Textual Patterns introduces corpus resources, tools and analytic frameworks of central relevance to language teachers and teacher educators. Specifically it shows how key word analysis, combined with the systematic study of vocabulary and genre, can form the basis for a corpus informed approach to language teaching. The first part of the book gives the reader a strong grounding in the way in which language teachers can use corpus analysis tools (wordlists, concordances, key words) to describe language patterns in general and text patterns in particular. The second section presents a series of case studies which show how a key word / corpus informed approach to language education can work in practice. The case studies include: General language education (i.e. students in national education systems and those following international examination programmes), foreign languages for academic purposes, literature in language education, business and professional communication, and cultural studies in language education.
The book provides a wealth of ideas for using the study of words and word-based patterns to help us to analyse and teach texts.
Subtitling Norms for Television is a comprehensive and carefully researched academic study that will soon occupy the bookshelves of translation studies scholars, researchers in AVT and AVT practitioners alike. It takes the time to introduce and contextualise subtitling within AVT, but then moves on into the very specialized area of subtitling norms and extralinguistic cultural references (ECR’s), by the way of descriptive translation studies, drawing on a vast corpus of original material and a sound theoretical framework. Indeed, the book places subtitling, and AVT more generally, squarely within descriptive translation studies, demonstrating the relevance of its concepts and methodology for AVT, but also the relevance of technology-driven AVT for Translation Studies. In addition, Jan Pedersen’s meticulous analysis of subtitling strategies and the parameters that influence them is prime teaching material, and of great interest to practitioners in search of translation solutions. Finally, and equally importantly, the book raises new questions and is written in an engaging and accessible style that I truly hope will inspire many.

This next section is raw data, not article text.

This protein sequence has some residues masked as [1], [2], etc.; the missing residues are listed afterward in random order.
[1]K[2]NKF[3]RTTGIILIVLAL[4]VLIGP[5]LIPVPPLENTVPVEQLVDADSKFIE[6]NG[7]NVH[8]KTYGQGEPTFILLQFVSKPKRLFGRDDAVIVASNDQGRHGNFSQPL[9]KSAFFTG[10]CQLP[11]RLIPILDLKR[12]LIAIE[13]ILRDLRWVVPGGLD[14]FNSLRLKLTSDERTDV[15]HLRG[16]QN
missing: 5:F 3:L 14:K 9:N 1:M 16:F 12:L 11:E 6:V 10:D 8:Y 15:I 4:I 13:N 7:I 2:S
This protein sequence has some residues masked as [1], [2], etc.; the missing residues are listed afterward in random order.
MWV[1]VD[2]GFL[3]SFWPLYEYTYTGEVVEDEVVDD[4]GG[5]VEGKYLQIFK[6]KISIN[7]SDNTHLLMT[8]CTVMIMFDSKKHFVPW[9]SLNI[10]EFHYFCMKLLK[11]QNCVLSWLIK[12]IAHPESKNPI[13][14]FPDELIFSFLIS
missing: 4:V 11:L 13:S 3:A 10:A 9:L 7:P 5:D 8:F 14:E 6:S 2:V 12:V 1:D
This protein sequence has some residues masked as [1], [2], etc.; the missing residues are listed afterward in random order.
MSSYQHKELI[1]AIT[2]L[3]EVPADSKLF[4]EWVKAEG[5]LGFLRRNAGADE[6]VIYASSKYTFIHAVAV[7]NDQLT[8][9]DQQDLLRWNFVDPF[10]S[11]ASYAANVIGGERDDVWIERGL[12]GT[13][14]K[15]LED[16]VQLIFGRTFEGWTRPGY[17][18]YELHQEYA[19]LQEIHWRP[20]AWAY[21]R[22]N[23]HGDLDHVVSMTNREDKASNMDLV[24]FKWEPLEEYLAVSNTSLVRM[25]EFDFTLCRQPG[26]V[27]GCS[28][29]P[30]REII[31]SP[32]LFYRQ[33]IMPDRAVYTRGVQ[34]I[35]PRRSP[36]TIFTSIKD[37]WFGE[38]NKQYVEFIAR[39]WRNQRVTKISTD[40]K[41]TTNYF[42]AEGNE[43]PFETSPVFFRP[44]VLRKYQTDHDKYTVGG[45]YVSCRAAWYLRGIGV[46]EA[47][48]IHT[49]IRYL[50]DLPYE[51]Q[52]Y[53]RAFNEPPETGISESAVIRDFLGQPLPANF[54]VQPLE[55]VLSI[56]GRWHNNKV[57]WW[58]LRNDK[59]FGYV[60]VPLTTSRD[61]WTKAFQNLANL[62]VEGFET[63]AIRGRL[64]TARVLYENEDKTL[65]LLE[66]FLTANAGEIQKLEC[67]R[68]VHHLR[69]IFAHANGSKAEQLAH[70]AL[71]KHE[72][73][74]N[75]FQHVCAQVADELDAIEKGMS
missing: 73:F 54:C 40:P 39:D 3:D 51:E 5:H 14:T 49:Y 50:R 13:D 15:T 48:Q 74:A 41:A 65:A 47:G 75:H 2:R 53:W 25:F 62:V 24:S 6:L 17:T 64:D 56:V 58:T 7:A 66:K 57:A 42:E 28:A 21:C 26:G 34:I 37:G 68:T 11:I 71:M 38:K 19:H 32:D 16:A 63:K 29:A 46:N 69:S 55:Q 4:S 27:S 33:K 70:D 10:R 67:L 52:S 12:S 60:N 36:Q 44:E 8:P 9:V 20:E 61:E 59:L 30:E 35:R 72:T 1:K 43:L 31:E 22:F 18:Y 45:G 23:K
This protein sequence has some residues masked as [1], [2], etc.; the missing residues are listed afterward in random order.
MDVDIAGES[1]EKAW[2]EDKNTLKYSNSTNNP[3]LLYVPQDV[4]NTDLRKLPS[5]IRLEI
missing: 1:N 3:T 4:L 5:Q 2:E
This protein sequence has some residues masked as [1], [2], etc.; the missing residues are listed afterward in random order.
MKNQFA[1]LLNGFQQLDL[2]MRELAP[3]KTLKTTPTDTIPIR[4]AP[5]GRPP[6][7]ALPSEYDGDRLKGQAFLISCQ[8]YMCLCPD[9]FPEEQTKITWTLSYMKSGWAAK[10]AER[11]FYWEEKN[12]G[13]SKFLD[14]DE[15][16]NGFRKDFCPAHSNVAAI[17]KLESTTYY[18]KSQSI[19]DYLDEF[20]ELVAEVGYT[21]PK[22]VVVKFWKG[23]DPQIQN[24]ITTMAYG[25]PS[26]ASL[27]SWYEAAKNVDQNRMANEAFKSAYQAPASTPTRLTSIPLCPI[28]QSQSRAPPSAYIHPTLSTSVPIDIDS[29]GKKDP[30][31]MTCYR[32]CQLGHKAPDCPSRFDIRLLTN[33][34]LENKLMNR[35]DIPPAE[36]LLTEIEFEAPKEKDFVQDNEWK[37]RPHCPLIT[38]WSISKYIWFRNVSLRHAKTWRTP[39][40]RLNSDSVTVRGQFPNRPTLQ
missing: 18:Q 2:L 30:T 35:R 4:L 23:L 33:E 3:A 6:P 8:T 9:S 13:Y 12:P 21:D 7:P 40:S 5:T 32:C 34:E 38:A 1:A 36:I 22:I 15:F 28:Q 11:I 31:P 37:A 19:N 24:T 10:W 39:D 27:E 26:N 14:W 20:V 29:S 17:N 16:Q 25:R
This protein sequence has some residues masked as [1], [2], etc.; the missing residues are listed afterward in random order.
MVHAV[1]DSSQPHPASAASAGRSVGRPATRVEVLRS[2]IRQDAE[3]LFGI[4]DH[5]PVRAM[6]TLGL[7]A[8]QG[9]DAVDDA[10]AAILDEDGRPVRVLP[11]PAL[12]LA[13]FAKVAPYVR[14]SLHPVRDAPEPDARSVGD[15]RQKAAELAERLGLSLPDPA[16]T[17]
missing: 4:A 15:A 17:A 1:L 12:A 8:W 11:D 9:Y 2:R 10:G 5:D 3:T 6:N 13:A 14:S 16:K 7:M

This is an interesting book which gives the reader the necessary theoretical and methodological background on corpus and Key Words (KW) analysis, as well as illustrating the potential of these research methods in pedagogical settings in a practical way through a number of case studies. It gives a nuanced account, pointing out advantages as well as complexities, and limitations of the types of analysis it deals with. It also makes a strong case for combining quantitative corpus analysis (for example making KW lists) with qualitative analysis (e.g. analyzing concordances for certain KWs) in a balanced way. As a language teacher I found the book inspiring, and it will be interesting to see further applications of this type of research in the area of language teaching in the future.
The keyword is a powerful tool for assessing and understanding texts; this book gives a clear and detailed description of its possibilities, mainly through a series of convincing applications to a wide range of texts. Language learners and teachers should find full practical support here for their own investigations, provided by two pioneers of the harnessing of computer corpora to language learning.
Henry G. Widdowson
This book is a delight to read. It is not only an exceptionally clear and cogent account of the procedures of corpus analysis in general, but a convincing demonstration of how revealing these procedures can be when applied to particular texts, literary and non-literary, by focusing attention on features of potential significance for interpretation. Anybody working with texts should make it a priority to read this one.